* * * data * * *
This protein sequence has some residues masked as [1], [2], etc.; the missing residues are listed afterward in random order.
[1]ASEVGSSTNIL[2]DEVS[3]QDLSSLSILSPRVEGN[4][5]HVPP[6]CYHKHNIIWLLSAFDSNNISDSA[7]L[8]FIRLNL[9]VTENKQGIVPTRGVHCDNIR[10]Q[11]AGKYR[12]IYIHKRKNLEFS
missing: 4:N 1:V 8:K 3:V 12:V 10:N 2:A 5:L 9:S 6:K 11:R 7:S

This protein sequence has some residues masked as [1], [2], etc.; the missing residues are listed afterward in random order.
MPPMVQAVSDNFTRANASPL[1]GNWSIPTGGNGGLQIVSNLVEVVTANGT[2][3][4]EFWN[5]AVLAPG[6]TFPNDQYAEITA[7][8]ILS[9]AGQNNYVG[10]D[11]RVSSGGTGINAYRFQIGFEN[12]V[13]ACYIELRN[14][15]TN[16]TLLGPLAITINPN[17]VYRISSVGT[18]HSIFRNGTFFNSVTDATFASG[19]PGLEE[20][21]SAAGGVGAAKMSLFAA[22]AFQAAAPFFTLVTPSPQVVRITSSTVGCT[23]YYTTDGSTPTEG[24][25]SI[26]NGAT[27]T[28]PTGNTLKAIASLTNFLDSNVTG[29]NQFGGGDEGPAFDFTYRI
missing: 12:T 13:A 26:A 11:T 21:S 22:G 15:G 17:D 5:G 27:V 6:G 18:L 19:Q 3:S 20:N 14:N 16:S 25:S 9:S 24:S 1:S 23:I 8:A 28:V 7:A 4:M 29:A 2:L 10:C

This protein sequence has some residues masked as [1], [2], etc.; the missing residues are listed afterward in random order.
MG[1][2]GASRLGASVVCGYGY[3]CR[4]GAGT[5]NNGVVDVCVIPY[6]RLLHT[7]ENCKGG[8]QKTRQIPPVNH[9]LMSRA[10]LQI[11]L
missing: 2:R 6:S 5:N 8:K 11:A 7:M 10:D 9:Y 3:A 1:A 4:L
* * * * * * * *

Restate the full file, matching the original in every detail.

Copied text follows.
This protein sequence has some residues masked as [1], [2], etc.; the missing residues are listed afterward in random order.
[1]ASEVGSSTNIL[2]DEVS[3]QDLSSLSILSPRVEGN[4][5]HVPP[6]CYHKHNIIWLLSAFDSNNISDSA[7]L[8]FIRLNL[9]VTENKQGIVPTRGVHCDNIR[10]Q[11]AGKYR[12]IYIHKRKNLEFS
missing: 4:N 1:V 8:K 3:V 12:V 10:N 2:A 5:L 9:S 6:K 11:R 7:S

This protein sequence has some residues masked as [1], [2], etc.; the missing residues are listed afterward in random order.
MPPMVQAVSDNFTRANASPL[1]GNWSIPTGGNGGLQIVSNLVEVVTANGT[2][3][4]EFWN[5]AVLAPG[6]TFPNDQYAEITA[7][8]ILS[9]AGQNNYVG[10]D[11]RVSSGGTGINAYRFQIGFEN[12]V[13]ACYIELRN[14][15]TN[16]TLLGPLAITINPN[17]VYRISSVGT[18]HSIFRNGTFFNSVTDATFASG[19]PGLEE[20][21]SAAGGVGAAKMSLFAA[22]AFQAAAPFFTLVTPSPQVVRITSSTVGCT[23]YYTTDGSTPTEG[24][25]SI[26]NGAT[27]T[28]PTGNTLKAIASLTNFLDSNVTG[29]NQFGGGDEGPAFDFTYRI
missing: 12:T 13:A 26:A 11:T 21:S 22:G 15:G 17:D 5:G 27:V 6:G 18:L 19:Q 3:S 20:N 14:N 16:S 25:S 9:S 24:S 1:S 23:I 8:A 28:V 7:A 4:M 29:A 2:L 10:C

This protein sequence has some residues masked as [1], [2], etc.; the missing residues are listed afterward in random order.
MG[1][2]GASRLGASVVCGYGY[3]CR[4]GAGT[5]NNGVVDVCVIPY[6]RLLHT[7]ENCKGG[8]QKTRQIPPVNH[9]LMSRA[10]LQI[11]L
missing: 2:R 6:S 5:N 8:K 11:A 7:M 10:D 9:Y 3:A 1:A 4:L